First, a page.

#define INPUT_PIN A0 void setup() { Serial.begin(9600); pinMode(INPUT_PIN, INPUT); } void loop() { int result = readAnalogButton(); Serial.println(result); } int readAnalogButton() { int button = analogRead(INPUT_PIN); if (button > 921) return 0; if (button < 256) return 1; if (button < 598) return 2; if (button < 726) return 3; if (button < 794) return 4; if (button < 921) return 5; }

Rather than telling our code to look for the exact values we expect the analog pin to read, we set a

*that can be interpreted as belonging to a specific button. We do this by calculating the points*

**range of values***each expected ADC reading and set these as as the boundaries of our ranges. Just like that, we've got 5 buttons on the one pin! We're not done just yet though, because this is just about the worst possible way we could implement this.*

**halfway between**Assuming perfect resistors, the voltage readings for each button should be around 0.0V, 2.5V, 3.33V, 3.75V and 4.0V, with corresponding ADC readings of around 0, 512, 683, 768 and 819. You might have already noticed a trend by this point...

If we add another 5 switches each with a 1kΩ resistor, the subsequent voltages will be 4.17V, 4.29V, 4.38V, 4.44V and 4.5V, and will continue to grow logarithmically with each 1kΩ resistor we add:

This might work for a project with a small number of buttons if you measure each value, and calculate and hard-code your ADC boundaries for each button - but magic numbers are bad, and you should feel bad.

If we change the voltage scaling from logarithmic to linear, each adjacent ADC value will become roughly equidistant. This means that we can

**, rather than hard-coding fixed values. This allows us to use the same piece of code for any number of buttons and as a bonus, uses the full range of our ADC - in the above example, we jump straight from 0 to 512 between the first two buttons - that's half our resolution!**

*dynamically calculate the corresponding button for any given reading*So, how do we know what resistors we should use?

For the following example, I've used a 47k Ω resistor for R1. I've chosen this value as it allows us to operate the circuit at a super low current (by Ohm's law, 5V / 47kΩ = 0.11 mA) and still use a wide-range of commonly available resistor values. We'll use 5 buttons total, and calculate the value for button 1 (which is actually the second button, like a zero-indexed array).

Since we have a fixed value of R1 we can work out the value for R2 using the following formula:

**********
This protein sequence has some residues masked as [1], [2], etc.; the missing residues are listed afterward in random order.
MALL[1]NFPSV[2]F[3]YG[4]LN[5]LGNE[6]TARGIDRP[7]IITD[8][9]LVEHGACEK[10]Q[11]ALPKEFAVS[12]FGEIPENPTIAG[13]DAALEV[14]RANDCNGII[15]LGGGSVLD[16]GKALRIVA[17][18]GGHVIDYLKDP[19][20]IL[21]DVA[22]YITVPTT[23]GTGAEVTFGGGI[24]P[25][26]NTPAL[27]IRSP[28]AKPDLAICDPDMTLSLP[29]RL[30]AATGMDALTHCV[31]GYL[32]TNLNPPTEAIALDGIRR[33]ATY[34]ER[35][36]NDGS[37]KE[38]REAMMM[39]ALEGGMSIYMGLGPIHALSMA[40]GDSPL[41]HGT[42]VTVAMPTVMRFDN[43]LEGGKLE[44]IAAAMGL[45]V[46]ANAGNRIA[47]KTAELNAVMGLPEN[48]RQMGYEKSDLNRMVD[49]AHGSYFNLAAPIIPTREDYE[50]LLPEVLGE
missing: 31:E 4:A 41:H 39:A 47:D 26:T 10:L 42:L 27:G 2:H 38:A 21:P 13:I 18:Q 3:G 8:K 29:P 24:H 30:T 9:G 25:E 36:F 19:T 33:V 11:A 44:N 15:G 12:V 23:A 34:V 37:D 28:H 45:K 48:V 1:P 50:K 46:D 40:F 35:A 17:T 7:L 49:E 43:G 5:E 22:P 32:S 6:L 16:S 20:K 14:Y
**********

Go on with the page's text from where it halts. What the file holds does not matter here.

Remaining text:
**R**

_{button}= R1 / (1 - (B_{index}/ B_{total})) - R_{total}Where B

_{index}is the index of the button in question, B

_{total}is the total number of buttons and R

_{total}is the combined value of all resistors in the circuit prior to the current (in this case, it's just the 47kΩ for button 0). So from the above, we have 47000 / (1 - (1 / 5)) - 47000 = 11750Ω. We can use a lookup table to find our closest equivalent value, which in this instance is 12kΩ.

If we do this for the remaining buttons, we get values of 20k, 29k and 120k, which should give us corresponding ADC readings of around 0, 208, 415, 616 and 822.

The column you're most interested in is "Closest R" - this performs a lookup of the closest common resistor value to the calculated required value. The "Req'd" columns indicate the exact values we're looking for, while the "Actual" columns indicate the voltages for the calculated closest available resistor. "Variance" simply tells us the difference between the current and previous ADC reading - if the result here is greater than the specified resistor tolerance, this will be indicated by the "In Tolerance" column.

Great - so we've got our resistors all worked out - all that's left now is the code!

#define BUTTONS 5 #define RESOLUTION 1023 int readAnalogButton() { float avg = RESOLUTION / float(BUTTONS); int val = analogRead(ANALOG_PIN); if (val > (BUTTONS - 0.5) * avg) { return 0; } for (int i = 0; i < BUTTONS; i++) { if (val < round((i + 0.5) * avg)) { return i + 1; } } return 0; }

We start by determining the average difference between adjacent ADC readings, enabling us to dynamically calculate each button's expected ADC reading. To test for an open circuit - the most likely result - we check if the measured value is less than halfway between 0 and our dynamically-calculated reading for the first button. If this evaluates to false, we begin by testing for each button in turn, comparing our ADC reading against the range boundaries that lie between adjacent readings, until we find a match.

Note that because "no button pressed" is a valid result in addition to each individual button press, we treat a zero value as an open circuit, and commence indexing our buttons from 1, as opposed to the zero index used during calculation.

With the above code, we can scale up and down by simply changing the value defined by the macro #define BUTTONS 5, with the number of buttons only limited by the tolerance of your resistors and resolution of your microcontroller's ADC. We'll see just how far we can push this in a future post!

If I use 3,3v how modify the spreadsheet?

ReplyDeleteThank you , Simon

Hi Simon, sorry I'm late to respond here!

ReplyDeleteI've modified the spreadsheet so you can enter the voltage yourself - thanks for the feedback! I should recognise that not all ADCs reference 5V - the ESP8266 references only 1V, for example!

You'll need to make a copy of this file to your own Google Drive using the "Make a copy" function from the "File" menu. This will make a copy that you're free to edit and play with as much as you like!

Good luck - let me know if you need any further help with it.

Thanks for this post!

ReplyDelete